Also, as Gary mentioned, the wheel governors can have problems running through switches with guardrails, just like the Marx "fat wheel" single reduction electric motors I noticed that the 7" tin has been mentioned twice, but no pictures yet Jason and Mike, I would love to see photos of what you have. I only have 3 pieces of 7" tin, just enough to make a train for my lone reversing clockwork.

Gary, congratulations on getting the Berk chassis running on air Neat boxes, Marx had some wonderful artwork in the early years.

I don't have many boxes in my collection, so I always enjoy seeing pictures of them. Now to continue on with Clockwork CV's - I hope all of you Marx fans find this somewhat interesting, I'll try to keep this as brief as possible Sometime in or '39, Marx simplified the body for the clockwork Commodore Vanderbilts.

Basically, they went from two domes to just one and left off the handrails. The first artwork I have seen depicting the plain body is in the Ward's catalog on p.

The change to the plain body happened at or about the same time as the change from 10 spoke diecast drivers to the 7 spoke stamped drivers. As a side note, Marx changed from the screw-in key to the square key before going to the plain body CV.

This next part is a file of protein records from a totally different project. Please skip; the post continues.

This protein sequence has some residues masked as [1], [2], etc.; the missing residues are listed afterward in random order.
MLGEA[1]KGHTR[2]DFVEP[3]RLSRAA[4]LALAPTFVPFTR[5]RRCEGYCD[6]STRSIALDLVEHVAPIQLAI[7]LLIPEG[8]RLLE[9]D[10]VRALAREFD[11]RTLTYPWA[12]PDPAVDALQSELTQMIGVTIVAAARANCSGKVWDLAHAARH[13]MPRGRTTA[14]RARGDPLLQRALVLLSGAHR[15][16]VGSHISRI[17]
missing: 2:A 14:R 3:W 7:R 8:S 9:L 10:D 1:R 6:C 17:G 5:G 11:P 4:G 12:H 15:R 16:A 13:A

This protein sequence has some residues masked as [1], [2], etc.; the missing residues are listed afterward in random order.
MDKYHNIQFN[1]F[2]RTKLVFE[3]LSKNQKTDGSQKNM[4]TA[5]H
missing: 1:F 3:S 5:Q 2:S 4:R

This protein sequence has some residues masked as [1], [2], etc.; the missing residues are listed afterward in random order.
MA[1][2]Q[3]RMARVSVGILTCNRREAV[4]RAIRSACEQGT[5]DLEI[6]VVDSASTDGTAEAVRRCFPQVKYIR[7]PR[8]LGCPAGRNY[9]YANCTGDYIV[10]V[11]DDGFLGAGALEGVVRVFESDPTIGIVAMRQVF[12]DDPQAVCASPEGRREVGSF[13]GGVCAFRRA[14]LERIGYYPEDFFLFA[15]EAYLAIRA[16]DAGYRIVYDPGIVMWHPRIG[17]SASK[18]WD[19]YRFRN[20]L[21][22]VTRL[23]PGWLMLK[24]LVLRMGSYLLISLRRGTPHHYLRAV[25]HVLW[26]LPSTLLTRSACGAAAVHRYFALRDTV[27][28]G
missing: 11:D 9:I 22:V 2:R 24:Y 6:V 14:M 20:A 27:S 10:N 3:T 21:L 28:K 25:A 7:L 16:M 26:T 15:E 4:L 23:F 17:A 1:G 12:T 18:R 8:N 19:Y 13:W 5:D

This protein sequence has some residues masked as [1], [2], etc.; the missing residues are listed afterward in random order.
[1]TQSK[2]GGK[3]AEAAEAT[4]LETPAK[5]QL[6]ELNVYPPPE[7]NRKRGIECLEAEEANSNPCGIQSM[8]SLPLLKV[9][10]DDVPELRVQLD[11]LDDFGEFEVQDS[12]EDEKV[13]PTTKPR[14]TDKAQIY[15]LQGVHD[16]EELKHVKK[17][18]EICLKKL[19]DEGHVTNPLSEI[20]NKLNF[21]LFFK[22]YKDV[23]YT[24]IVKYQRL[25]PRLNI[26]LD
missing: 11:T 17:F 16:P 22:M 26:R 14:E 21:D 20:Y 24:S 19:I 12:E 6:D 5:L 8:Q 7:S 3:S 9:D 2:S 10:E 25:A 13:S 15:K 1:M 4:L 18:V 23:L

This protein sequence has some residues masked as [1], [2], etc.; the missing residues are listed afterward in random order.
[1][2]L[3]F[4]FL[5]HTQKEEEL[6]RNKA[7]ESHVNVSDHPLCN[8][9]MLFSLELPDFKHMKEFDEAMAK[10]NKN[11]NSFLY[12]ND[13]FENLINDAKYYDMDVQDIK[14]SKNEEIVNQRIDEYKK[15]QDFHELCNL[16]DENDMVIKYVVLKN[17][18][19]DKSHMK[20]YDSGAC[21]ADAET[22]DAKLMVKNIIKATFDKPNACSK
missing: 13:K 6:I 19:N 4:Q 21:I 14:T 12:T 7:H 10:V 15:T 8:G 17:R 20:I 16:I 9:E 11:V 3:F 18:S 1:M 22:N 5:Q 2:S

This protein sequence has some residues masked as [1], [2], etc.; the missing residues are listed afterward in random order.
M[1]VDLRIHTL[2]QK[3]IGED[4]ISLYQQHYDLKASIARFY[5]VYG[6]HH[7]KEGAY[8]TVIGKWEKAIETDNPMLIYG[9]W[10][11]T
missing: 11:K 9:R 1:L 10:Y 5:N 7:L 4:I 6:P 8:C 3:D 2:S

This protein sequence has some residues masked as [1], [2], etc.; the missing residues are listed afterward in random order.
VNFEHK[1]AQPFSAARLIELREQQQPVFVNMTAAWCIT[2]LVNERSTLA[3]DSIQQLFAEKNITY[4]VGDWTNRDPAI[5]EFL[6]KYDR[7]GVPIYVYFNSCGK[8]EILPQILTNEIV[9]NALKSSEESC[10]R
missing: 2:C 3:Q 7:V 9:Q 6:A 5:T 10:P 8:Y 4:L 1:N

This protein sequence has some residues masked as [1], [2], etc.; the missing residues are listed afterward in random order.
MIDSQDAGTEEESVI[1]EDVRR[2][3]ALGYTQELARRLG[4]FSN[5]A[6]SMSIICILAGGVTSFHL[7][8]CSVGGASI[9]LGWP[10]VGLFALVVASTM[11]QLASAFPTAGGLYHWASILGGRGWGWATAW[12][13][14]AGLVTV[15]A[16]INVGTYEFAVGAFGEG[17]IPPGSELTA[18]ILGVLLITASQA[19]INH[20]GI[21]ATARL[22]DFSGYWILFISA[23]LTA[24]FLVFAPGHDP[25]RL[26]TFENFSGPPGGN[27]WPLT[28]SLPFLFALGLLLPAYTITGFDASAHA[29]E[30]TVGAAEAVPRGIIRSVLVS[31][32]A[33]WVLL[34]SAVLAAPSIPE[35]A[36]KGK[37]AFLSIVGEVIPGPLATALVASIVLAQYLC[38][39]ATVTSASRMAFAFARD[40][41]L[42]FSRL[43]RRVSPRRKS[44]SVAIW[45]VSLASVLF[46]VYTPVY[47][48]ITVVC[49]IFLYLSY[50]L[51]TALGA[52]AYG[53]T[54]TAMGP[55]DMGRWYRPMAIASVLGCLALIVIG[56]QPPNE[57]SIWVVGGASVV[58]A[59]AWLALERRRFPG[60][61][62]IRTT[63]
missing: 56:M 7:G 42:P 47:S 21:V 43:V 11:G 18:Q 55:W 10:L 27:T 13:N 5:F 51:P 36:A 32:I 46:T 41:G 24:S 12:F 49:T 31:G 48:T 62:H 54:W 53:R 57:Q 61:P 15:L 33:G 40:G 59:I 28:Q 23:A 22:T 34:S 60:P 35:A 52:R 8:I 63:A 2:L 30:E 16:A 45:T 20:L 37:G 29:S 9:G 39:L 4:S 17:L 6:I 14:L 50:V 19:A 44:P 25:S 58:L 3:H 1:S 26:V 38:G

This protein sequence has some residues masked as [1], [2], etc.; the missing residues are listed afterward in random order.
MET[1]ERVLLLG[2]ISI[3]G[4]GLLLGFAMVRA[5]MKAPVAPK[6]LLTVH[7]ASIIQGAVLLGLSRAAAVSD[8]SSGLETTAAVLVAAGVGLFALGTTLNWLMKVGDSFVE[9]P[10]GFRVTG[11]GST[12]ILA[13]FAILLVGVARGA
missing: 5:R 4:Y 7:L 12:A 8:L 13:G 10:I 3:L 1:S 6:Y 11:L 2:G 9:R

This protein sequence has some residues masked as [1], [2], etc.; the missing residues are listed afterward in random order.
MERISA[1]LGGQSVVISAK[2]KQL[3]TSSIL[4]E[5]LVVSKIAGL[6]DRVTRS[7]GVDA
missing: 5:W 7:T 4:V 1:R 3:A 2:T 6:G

At any rate, here are three types of pre-war windup CV's with the plain body:. Reversing windup CV's were available from to ; I haven't seen any evidence that they were produced after '40, although Marx made other reversing clockwork locomotives postwar. The only advertisement for a windup whistling CV I have seen is in the Sears Christmas catalog p.

Also, the regular CV's brake lever is straight, while the reversing CV's brake lever is bent over - I assume the bent lever makes it easier to shift from forward to reverse. On the cover of the magazine, and at the top of the page, it reads "O and S gauge for the operator and collector". So where are the articles for us Marx collectors? I'd love to see a full article about Marx, or even just something in the Collectable Classics section. I've noticed that they have also been recycling pictures from old articles in the Photo Album section of the magazine, so I plan to set up some trains and send in a picture of it.

I don't have much, but enough to take a picture of. I'm sure someone else will top this in an instant though. Plus, there is only a handful of cars, and very few are hard to come by, so I can say I have a complete collection of it with little money spent.

I have one thing say about single reduction motors:. I have to have a separate layout to run my Marx trains on, because they won't run through the Lionel switches on my Lionel layout. I do have one loop without switches on the Lionel layout, but Marx trains look lost amongst massive Lionel accessories and they disappear when passed by a string of larger O gauge freight cars.